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What Did Wojtyla Say about
Dialogue with Unbelievers?

People Asking
Dear TIA,

Do we have proof that this (in italics and bold below) was said by Card. Wojtyla? Surely there must be Vatican archives which prove this was said. I'm talking to an FSSP priest who says more or less it is garbage.

The quote is taken from Fathers Francisco and Dominic Radecki's Tumultuous Times, which cited Carl Bernstein's and Marco Politi's His Holiness as the original source.

"Wojtyla was deeply convinced that personalist ethics - which stresses the uniqueness and inviolability of the human personality - would never allow the imposing of ideas on anyone. He took the same line when the Council discussed the problems of atheism - a question that vexed the Council Fathers almost from the beginning to the end of Vatican II. 'It is not the Church's role to lecture unbelievers,' Wojtyla declared on taking the floor on October 21, 1964. 'We are involved in a quest along with our fellow men. ... Let us avoid moralizing or suggesting that we have a monopoly on the truth.' ... Talk at the Council about actual 'relations with atheism' meant dialogue with Marxists." (Carl Bernstein and Marco Politi, His Holiness, pp. 102-103, quoted in Tumultuous Times, p. 540.)



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TIA responds:

Dear M.H.,

TIA does not have the complete chronicles of Vatican II where all the speeches are transcribed ipsis verbis (in exact words). We do have several credible chronicles that report summaries of those speeches.

* In Il Concilio Vaticano II by Fr. Giovanni Caprili, S.J., a prestigious chronicler and a member of the La Civiltà Cattolica staff in Rome, we find the following summary referring to the intervention of Card. Karol Wojtyla on October 21, 1964 (our translation from Italian):

“He speaks on behalf of the Polish Bishops. ‘Some men want the Church to be actively present in the world. Others, instead, want to eliminate even the smallest shadow [of her presence]. The Church finds herself in different and contrasting situations in diverse countries on various continents. In some, she can freely teach the truth; in others, however, she is forbidden and persecuted. In the contemporary world it is not possible to speak to all men, Catholics and non-Catholics, believers and non-believers. It is not possible to address those who are outside of the Church, combat her and do not believe in God with the same language we use to speak to the faithful. We have limited ourselves to moralizing exhortations and counsels while not having recourse to the revealed word of God and to solid rational arguments.’ We cannot establish a true dialogue if we do not consider that the Church, even being in the world, is above it” (Rome: La Civilta Cattolica Ed, 1965, Volume IV, p. 253).

We can see that the same idea mentioned by Bernstein-Politi is presented in Caprile’s report (in bold print), although different terms are used.

* Another chronicler and perito at Vatican II was Brazilian Fr. Boaventura Kloppenburg, O.F.M. Reporting the discussions of October 21, 1964 about the schema that would become the Constitution Gaudium et spes, he summarized the Card. Wojtyla's intervention (our translation from the Portuguese):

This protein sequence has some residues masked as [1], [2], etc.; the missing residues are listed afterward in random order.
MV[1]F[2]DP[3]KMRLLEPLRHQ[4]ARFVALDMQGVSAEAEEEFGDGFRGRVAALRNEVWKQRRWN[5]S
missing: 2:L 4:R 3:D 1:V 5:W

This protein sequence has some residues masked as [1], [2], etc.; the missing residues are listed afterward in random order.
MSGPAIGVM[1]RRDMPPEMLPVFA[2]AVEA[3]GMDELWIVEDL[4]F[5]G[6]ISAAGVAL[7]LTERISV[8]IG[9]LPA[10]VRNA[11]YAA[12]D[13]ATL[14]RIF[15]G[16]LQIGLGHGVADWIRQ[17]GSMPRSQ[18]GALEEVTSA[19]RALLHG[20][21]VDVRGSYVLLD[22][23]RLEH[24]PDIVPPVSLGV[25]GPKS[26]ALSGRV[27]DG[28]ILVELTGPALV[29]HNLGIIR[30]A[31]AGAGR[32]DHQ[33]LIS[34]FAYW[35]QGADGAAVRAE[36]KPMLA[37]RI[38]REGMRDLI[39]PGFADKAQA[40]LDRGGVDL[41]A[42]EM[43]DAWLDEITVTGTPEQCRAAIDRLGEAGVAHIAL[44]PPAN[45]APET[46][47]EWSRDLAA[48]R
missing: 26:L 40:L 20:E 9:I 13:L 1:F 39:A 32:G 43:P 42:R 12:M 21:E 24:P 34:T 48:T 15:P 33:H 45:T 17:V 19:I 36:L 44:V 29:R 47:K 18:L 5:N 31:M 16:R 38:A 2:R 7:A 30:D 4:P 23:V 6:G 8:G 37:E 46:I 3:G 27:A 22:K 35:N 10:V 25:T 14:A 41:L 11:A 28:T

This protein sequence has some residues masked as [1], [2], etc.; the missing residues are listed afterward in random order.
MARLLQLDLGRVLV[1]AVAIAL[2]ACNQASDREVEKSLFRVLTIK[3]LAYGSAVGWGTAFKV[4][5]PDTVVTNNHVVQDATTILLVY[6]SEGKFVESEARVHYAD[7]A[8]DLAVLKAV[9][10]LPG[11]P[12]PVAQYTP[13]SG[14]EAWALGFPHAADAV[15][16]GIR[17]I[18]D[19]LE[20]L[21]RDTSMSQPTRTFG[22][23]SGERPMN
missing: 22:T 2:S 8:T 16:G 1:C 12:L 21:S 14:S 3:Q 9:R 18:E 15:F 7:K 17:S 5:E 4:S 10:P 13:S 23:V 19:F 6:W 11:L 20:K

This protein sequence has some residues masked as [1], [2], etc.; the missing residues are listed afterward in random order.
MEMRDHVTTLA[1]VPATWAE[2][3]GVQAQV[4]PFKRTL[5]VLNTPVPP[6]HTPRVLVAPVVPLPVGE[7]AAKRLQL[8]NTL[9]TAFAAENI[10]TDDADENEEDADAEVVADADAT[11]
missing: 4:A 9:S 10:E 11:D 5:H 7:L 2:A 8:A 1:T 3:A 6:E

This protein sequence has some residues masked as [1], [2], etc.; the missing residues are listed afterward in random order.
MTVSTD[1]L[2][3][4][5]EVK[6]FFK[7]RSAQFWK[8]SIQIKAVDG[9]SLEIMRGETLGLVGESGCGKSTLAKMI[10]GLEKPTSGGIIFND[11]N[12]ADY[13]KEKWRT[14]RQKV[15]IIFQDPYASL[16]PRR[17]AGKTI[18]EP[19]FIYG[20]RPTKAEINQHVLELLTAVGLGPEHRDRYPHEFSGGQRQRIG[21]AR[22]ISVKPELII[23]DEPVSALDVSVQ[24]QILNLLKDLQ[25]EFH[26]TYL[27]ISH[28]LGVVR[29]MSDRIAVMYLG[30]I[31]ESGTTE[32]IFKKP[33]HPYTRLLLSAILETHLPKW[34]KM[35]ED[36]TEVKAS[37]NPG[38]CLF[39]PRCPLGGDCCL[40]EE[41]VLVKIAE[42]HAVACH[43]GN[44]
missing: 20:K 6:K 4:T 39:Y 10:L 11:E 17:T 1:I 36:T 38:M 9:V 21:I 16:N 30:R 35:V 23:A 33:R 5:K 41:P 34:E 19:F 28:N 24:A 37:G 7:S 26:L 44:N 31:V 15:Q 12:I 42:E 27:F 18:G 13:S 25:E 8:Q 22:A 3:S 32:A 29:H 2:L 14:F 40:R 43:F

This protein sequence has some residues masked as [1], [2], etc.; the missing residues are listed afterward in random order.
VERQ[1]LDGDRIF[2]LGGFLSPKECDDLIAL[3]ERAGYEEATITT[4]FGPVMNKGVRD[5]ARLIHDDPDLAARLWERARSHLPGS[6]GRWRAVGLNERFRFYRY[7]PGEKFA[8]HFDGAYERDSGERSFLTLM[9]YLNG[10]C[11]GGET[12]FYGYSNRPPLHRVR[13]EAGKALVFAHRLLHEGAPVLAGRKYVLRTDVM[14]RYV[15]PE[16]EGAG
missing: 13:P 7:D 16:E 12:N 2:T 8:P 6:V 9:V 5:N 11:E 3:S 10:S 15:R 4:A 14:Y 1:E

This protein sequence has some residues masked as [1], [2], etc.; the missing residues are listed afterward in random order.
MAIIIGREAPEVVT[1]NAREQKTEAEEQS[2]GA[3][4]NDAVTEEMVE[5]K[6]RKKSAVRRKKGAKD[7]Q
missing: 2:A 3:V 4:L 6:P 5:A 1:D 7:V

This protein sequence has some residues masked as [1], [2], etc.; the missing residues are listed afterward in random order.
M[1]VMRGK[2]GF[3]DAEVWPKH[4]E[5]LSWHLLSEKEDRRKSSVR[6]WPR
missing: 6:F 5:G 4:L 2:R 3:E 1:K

“Speaking on behalf of the Bishops of Poland, he affirms that one group of men want an active presence of the Church in the world. Another group, however, has the opposite opinion. The schema [Gaudium et spes] is necessary for both groups, and especially for the second; for it the document should be a testimony of the presence of the Church in the world. Further, this document must consider that the Church finds herself in different situations throughout the world: in the world where she lives and acts, there is a plurality of ‘worlds’.

“By directing itself to the world in order to teach, this document places the Church in a place above the world, demanding its obedience. But her language, on the contrary, should make the world understand that we do not just teach with authority, but we are trying to find a solution with the world for the difficult problems of existence. We should, therefore, adopt a ‘heuristic’ method, teaching men how they can find the truth and have it. Such a method, on one hand, excludes a certain ‘ecclesiastical’ mentality that puts obstacles in the way of dialogue and makes it monotonous. On the other hand, it demands that we present clear and simple arguments, that is, rational arguments, since we are also speaking to those who do not believe. The moral questions, for instance, must be founded in natural law, although we should never make exhortations and moralizations …” (Petropolis: Editora Vozes, 1965, Volume IV, pp. 210-211).

Again, with different words the same idea is transmitted by this chronicler.

In both reports we find essentially the same as what is written in the book Tumultuous Times by the Radecki brothers. The only expression missing is that the Church “has the monopoly on the truth,” although this idea is present in the reports. It seems that both books, His Holiness and Tumultuous Times, faithfully reported the general point made by Karol Wojtyla that day.

There are two ways to find out whether those precise words attributed to Card. Wojtyla were used: Either check the official Vatican full texts of the speeches in a good Catholic library or contact one of the authors, Carl Bersntein or Marco Politi, and ask him.

This is as much as we can help you in response to your question.


     TIA correspondence desk

Blason de Charlemagne
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Posted September 21, 2010

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